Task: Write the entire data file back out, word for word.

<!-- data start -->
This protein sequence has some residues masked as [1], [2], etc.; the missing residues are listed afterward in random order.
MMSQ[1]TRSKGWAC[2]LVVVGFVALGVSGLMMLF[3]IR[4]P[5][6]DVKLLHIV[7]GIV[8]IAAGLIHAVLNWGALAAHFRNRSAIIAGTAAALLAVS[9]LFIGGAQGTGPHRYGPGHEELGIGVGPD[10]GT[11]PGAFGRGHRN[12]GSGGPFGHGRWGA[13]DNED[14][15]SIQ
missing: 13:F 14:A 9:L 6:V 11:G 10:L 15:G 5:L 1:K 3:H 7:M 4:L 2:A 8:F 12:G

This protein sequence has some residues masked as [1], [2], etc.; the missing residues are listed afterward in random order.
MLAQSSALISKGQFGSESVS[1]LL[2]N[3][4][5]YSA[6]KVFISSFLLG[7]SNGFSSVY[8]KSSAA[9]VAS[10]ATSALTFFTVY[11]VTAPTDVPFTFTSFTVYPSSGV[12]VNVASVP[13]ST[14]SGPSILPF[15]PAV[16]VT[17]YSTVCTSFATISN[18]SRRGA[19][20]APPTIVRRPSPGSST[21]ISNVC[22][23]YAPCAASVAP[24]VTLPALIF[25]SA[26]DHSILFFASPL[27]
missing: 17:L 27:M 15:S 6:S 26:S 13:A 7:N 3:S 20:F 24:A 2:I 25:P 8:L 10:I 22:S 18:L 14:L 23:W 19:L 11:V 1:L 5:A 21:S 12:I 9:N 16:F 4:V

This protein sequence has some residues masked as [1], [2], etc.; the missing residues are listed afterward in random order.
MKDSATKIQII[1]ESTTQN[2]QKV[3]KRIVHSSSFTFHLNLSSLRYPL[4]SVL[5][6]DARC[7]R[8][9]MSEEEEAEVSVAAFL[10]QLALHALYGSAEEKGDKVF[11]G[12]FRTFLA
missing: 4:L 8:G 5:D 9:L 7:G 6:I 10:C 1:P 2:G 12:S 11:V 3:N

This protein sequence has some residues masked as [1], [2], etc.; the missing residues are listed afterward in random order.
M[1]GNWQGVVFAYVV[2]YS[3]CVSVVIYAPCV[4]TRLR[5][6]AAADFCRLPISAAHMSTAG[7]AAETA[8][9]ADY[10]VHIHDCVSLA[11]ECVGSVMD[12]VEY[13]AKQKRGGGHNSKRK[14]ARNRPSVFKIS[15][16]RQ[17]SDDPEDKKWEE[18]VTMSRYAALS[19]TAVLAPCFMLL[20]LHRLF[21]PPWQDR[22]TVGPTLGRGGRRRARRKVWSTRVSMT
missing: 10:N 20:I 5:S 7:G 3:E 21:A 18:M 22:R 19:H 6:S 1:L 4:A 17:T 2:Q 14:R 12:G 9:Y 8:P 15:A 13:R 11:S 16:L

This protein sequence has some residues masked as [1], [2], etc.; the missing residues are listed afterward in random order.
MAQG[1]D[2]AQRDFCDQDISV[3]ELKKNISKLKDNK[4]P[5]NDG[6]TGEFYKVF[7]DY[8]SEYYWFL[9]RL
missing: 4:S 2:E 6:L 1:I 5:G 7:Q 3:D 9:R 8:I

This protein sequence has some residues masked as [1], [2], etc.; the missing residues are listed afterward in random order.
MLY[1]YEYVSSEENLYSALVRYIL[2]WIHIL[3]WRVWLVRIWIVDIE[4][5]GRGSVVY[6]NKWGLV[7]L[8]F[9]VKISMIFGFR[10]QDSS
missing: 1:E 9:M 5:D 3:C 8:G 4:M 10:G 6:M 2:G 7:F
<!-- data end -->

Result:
This protein sequence has some residues masked as [1], [2], etc.; the missing residues are listed afterward in random order.
MMSQ[1]TRSKGWAC[2]LVVVGFVALGVSGLMMLF[3]IR[4]P[5][6]DVKLLHIV[7]GIV[8]IAAGLIHAVLNWGALAAHFRNRSAIIAGTAAALLAVS[9]LFIGGAQGTGPHRYGPGHEELGIGVGPD[10]GT[11]PGAFGRGHRN[12]GSGGPFGHGRWGA[13]DNED[14][15]SIQ
missing: 13:F 14:A 9:L 6:V 11:G 10:L 15:G 5:L 1:K 3:H 7:M 4:L 2:A 8:F 12:G

This protein sequence has some residues masked as [1], [2], etc.; the missing residues are listed afterward in random order.
MLAQSSALISKGQFGSESVS[1]LL[2]N[3][4][5]YSA[6]KVFISSFLLG[7]SNGFSSVY[8]KSSAA[9]VAS[10]ATSALTFFTVY[11]VTAPTDVPFTFTSFTVYPSSGV[12]VNVASVP[13]ST[14]SGPSILPF[15]PAV[16]VT[17]YSTVCTSFATISN[18]SRRGA[19][20]APPTIVRRPSPGSST[21]ISNVC[22][23]YAPCAASVAP[24]VTLPALIF[25]SA[26]DHSILFFASPL[27]
missing: 17:L 27:M 15:S 6:S 26:S 13:A 7:N 3:S 20:F 24:A 2:I 25:P 8:L 10:I 22:S 18:L 14:L 23:W 19:L 11:V 1:L 5:A 21:S 12:I 9:N 16:F 4:V

This protein sequence has some residues masked as [1], [2], etc.; the missing residues are listed afterward in random order.
MKDSATKIQII[1]ESTTQN[2]QKV[3]KRIVHSSSFTFHLNLSSLRYPL[4]SVL[5][6]DARC[7]R[8][9]MSEEEEAEVSVAAFL[10]QLALHALYGSAEEKGDKVF[11]G[12]FRTFLA
missing: 4:L 8:G 5:D 9:L 7:G 6:I 10:C 1:P 2:G 12:S 11:V 3:N

This protein sequence has some residues masked as [1], [2], etc.; the missing residues are listed afterward in random order.
M[1]GNWQGVVFAYVV[2]YS[3]CVSVVIYAPCV[4]TRLR[5][6]AAADFCRLPISAAHMSTAG[7]AAETA[8][9]ADY[10]VHIHDCVSLA[11]ECVGSVMD[12]VEY[13]AKQKRGGGHNSKRK[14]ARNRPSVFKIS[15][16]RQ[17]SDDPEDKKWEE[18]VTMSRYAALS[19]TAVLAPCFMLL[20]LHRLF[21]PPWQDR[22]TVGPTLGRGGRRRARRKVWSTRVSMT
missing: 10:N 20:I 5:S 7:G 3:E 21:A 18:M 22:R 19:H 6:S 1:L 4:A 17:T 2:Q 14:R 12:G 9:Y 8:P 15:A 13:R 11:S 16:L

This protein sequence has some residues masked as [1], [2], etc.; the missing residues are listed afterward in random order.
MAQG[1]D[2]AQRDFCDQDISV[3]ELKKNISKLKDNK[4]P[5]NDG[6]TGEFYKVF[7]DY[8]SEYYWFL[9]RL
missing: 4:S 2:E 6:L 1:I 5:G 7:Q 3:D 9:R 8:I

This protein sequence has some residues masked as [1], [2], etc.; the missing residues are listed afterward in random order.
MLY[1]YEYVSSEENLYSALVRYIL[2]WIHIL[3]WRVWLVRIWIVDIE[4][5]GRGSVVY[6]NKWGLV[7]L[8]F[9]VKISMIFGFR[10]QDSS
missing: 1:E 9:M 5:D 3:C 8:G 4:M 10:G 6:M 2:G 7:F